Protein carbonylation was increased by diet (P<0.001) in HSD-SED and HSD-EXE groups in the 4-week period. After the 8-week period, the carbonyl groups per mg of protein were increased by diet (P<0.001), rising in both HSD-SED and HSD-EXE groups; however, regular physical activity and the interaction decreased the carbonylated proteins in the HSD-EXE group (as compared to HSD-SED group) (P<0.01) (Fig 5B).

Effect of regular physical activity and a HSD on Pgc1α expression

Fig 6 shows mRNA levels of Pgc1α in the gastrocnemius muscle. According to our results, regular physical activity had a significant effect (P<0.01) in Pgc1α expression during the 4-week period, but there were no post hoc differences (Fig 6A). After the 8-week period, both diet (P<0.01) and interaction (P<0.001) had a significant effect in Pgc1α expression, inducing a down regulation of ~2.6-fold in the STD-EXE group (as compared to its sedentary control); however, we also observed an ~1.8-fold increase in Pgc1α expression in the HSD-EXE group when as compared to STD-EXE group (Fig 6B).

thumbnail
Fig 6. Effects of a high-sugar diet and regular physical activity (swimming without workload) on Pgc1α expression over 4-week and 8-week periods.

(A) Pgc1α levels in the gastrocnemius muscle. Gene expression profiles of the groups were evaluated using the 2-ΔCq method. rRNA 18S was used as a reference gene. Data are expressed as means ± S.D. Statistically significant differences were determined using a two-way ANOVA to examine the effects of diet (HSD or STD) and regular physical activity (trained or sedentary), followed by Bonferroni post hoc analyses; P<0.05 was considered statistically significant. *Denotes statistically significant differences compared with the standard diet (STD) group (sedentary or trained), #denotes statistically significant differences compared with its untrained control (STD-SED or HSD-SED).

http://dx.doi.org/10.1371/journal.pone.0172103.g006

Discussion

A regular exercise program has a number of health benefits, including enhancement of cardiovascular function, muscle metabolism, mitochondrial function, and work capacity [55], in addition to preventing risk factors associated with chronic disease, thus improving overall health and lifespan [56]. However, previous data from our group have demonstrated that the association between a treadmill endurance exercise (with a workload) and a HSD during an 8-week period was not able to reduce the HSD-induced metabolic impairment [35,36], suggesting that the exercise type plays a crucial role the benefits it confers. In the present study, our main finding was that rats undergoing a regular physical activity (swimming without workload) for 8-week period resulted in an improvement on the HSD-induced IR, preventing mitochondrial morphology alterations, as well as reverting the SOD activity decreases and the carbonylated proteins increases observed in HSD sedentary group. Our results suggested a protective effect of regular physical activity in obese animals fed a HSD, preventing mitochondrial dysfunction and IR, recovering the reduction observed in Pgc1α induced by regular physical activity, up regulating the gene expression after an 8-week period (when compared to STD-EXE group). However, regular physical activity down regulates Pgc1α levels, suggesting that the mechanism behind the mitochondrial biogenesis observed in our model is not related to the PGC1α expression induced by swimming (without workload), in contrast to the prevalent assumption in the field.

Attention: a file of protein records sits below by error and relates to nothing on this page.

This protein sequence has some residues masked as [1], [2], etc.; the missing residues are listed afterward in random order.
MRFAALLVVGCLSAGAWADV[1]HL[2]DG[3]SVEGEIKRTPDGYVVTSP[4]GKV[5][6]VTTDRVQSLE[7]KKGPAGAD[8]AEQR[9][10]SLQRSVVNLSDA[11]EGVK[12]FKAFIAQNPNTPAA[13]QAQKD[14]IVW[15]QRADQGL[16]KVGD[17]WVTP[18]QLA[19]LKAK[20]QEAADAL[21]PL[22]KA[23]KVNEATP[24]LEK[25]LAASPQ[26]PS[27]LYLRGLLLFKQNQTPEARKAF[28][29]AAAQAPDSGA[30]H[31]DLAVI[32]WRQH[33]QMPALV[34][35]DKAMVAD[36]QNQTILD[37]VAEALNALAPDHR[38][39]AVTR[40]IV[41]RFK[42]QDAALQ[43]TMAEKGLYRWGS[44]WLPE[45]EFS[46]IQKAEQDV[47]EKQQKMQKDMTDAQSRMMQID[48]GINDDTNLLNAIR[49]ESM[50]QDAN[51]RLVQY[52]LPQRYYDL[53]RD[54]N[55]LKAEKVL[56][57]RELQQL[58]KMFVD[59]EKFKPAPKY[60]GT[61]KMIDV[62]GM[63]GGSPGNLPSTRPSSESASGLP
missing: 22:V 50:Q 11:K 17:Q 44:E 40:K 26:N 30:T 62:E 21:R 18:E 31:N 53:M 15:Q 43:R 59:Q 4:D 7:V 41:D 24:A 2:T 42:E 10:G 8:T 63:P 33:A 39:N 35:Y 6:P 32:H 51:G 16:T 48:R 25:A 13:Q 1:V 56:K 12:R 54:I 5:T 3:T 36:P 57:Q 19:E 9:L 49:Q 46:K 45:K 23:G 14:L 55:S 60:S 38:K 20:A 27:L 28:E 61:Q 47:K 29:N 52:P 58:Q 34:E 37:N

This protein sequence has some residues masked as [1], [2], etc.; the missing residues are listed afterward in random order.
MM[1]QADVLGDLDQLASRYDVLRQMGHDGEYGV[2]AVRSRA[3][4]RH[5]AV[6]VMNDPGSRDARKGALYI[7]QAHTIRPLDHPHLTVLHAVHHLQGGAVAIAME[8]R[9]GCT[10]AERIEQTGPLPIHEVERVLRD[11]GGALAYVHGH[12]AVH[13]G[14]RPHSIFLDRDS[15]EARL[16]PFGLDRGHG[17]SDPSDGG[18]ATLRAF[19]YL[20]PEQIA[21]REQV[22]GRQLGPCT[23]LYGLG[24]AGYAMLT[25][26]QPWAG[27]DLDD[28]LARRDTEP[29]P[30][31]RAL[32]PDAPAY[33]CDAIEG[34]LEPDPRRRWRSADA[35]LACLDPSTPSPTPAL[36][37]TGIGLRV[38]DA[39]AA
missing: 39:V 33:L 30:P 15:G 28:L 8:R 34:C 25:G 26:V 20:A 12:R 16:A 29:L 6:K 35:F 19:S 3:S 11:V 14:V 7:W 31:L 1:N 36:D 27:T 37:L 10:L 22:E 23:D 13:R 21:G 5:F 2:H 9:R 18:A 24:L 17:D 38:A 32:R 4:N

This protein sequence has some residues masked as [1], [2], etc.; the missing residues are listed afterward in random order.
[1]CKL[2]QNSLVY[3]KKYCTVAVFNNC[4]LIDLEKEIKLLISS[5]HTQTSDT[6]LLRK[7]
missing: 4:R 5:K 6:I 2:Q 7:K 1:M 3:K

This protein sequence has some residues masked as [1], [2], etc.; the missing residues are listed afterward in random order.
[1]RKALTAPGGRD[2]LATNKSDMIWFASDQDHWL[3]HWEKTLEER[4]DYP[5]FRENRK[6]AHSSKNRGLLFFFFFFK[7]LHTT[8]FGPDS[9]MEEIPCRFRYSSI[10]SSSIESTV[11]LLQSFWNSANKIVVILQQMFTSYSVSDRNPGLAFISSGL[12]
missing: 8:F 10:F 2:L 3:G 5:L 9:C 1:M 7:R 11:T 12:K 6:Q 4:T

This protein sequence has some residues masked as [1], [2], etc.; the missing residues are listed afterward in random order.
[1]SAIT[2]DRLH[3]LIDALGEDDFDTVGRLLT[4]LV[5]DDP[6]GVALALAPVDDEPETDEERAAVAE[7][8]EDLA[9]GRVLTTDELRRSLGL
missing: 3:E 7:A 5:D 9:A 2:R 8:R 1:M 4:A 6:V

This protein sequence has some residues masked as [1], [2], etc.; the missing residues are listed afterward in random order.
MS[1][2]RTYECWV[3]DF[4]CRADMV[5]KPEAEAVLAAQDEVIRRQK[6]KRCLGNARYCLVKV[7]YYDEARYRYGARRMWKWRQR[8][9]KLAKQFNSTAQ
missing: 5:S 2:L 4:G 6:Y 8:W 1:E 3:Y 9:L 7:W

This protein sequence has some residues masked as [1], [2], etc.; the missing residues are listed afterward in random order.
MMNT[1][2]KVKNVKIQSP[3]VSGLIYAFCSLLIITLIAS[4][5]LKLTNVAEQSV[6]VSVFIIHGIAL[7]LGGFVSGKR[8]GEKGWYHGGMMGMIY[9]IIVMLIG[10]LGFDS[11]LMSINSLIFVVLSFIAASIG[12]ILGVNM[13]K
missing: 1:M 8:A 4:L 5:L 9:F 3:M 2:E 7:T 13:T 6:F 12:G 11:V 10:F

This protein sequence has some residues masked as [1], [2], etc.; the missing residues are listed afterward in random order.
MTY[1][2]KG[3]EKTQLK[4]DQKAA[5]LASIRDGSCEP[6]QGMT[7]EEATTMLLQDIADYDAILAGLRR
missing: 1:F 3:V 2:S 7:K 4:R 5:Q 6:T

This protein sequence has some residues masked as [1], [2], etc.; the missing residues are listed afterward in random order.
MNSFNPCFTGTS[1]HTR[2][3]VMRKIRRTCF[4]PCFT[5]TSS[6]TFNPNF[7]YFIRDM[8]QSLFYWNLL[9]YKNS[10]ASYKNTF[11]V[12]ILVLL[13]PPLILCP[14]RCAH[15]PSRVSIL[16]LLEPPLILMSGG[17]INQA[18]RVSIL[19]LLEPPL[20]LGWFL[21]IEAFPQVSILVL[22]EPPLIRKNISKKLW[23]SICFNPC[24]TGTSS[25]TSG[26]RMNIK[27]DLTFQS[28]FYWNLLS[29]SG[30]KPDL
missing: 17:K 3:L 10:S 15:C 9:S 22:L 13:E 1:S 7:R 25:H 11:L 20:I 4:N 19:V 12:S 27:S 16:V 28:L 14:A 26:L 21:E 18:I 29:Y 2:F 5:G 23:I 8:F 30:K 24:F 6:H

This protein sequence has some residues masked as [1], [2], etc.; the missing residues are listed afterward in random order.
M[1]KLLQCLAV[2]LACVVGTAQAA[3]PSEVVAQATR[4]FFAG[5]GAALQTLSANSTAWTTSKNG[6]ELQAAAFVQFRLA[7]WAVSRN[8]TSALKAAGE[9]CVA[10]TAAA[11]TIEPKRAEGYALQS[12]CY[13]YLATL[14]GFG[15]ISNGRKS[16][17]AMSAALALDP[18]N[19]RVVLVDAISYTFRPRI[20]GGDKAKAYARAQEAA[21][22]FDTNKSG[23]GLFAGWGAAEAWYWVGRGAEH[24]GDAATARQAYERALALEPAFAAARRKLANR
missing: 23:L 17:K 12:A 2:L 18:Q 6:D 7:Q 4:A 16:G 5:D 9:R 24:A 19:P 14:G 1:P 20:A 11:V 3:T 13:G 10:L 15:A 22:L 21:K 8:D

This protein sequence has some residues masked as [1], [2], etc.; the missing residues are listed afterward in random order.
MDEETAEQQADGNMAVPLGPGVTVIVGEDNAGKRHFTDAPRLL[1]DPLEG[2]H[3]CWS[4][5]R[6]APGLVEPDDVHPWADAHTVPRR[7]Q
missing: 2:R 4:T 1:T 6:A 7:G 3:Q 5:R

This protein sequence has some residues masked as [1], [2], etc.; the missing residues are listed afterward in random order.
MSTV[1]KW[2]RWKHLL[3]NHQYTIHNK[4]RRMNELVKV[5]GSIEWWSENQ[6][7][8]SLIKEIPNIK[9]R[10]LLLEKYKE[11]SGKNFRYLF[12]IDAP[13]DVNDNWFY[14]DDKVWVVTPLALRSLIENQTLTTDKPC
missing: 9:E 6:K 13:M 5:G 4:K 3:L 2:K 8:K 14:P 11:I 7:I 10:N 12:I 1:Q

First, although the caloric intake did not differ among groups, a HSD results in body weight increases after an 8-week period, regardless of physical activity, increasing the fat pads and the adipose index. In general, this is an expected effect of the HSD. In other words, when glucose availability increases, an insulin-induced inhibition of lipolysis occurs, resulting in decreased fatty acid oxidation and free plasma fatty acids availability [57], thus increasing fatty acids synthesis and storage. Previous results from our group have demonstrated that endurance training on a treadmill (a moderate-intensity exercise, with a workload) was not able to reduce the HSD-induced increase in body fat [35,36]. One plausible explanation was the lower energy efficiency in trained rats fed a HSD, which resulted in body fat accumulation due to an impairment in the relationship between Ucp1/ Ucp3 [35]. Also, previously studies have shown that the low-intensity exercise (like ours, swimming without workload) was not effective in preventing neither the abdominal adiposity nor the increase in plasma and liver triglycerides associated with high-sucrose intake [58]. In addition, it was described that the relationship between exercise intensity and a reduction in visceral adipose tissue is “dose-dependent”, which means that there is a threshold for exercise intensity that determines the improvement in body composition [59]. However, regular physical activity reduced weight gain and body fat in animals fed a standard diet after an 8-week period. This result suggests that fat is the predominant source of fuel during a regular physical activity; which leads to an overall increase of the lipolysis rate, releasing fatty acids that are directly oxidized by mitochondria [60].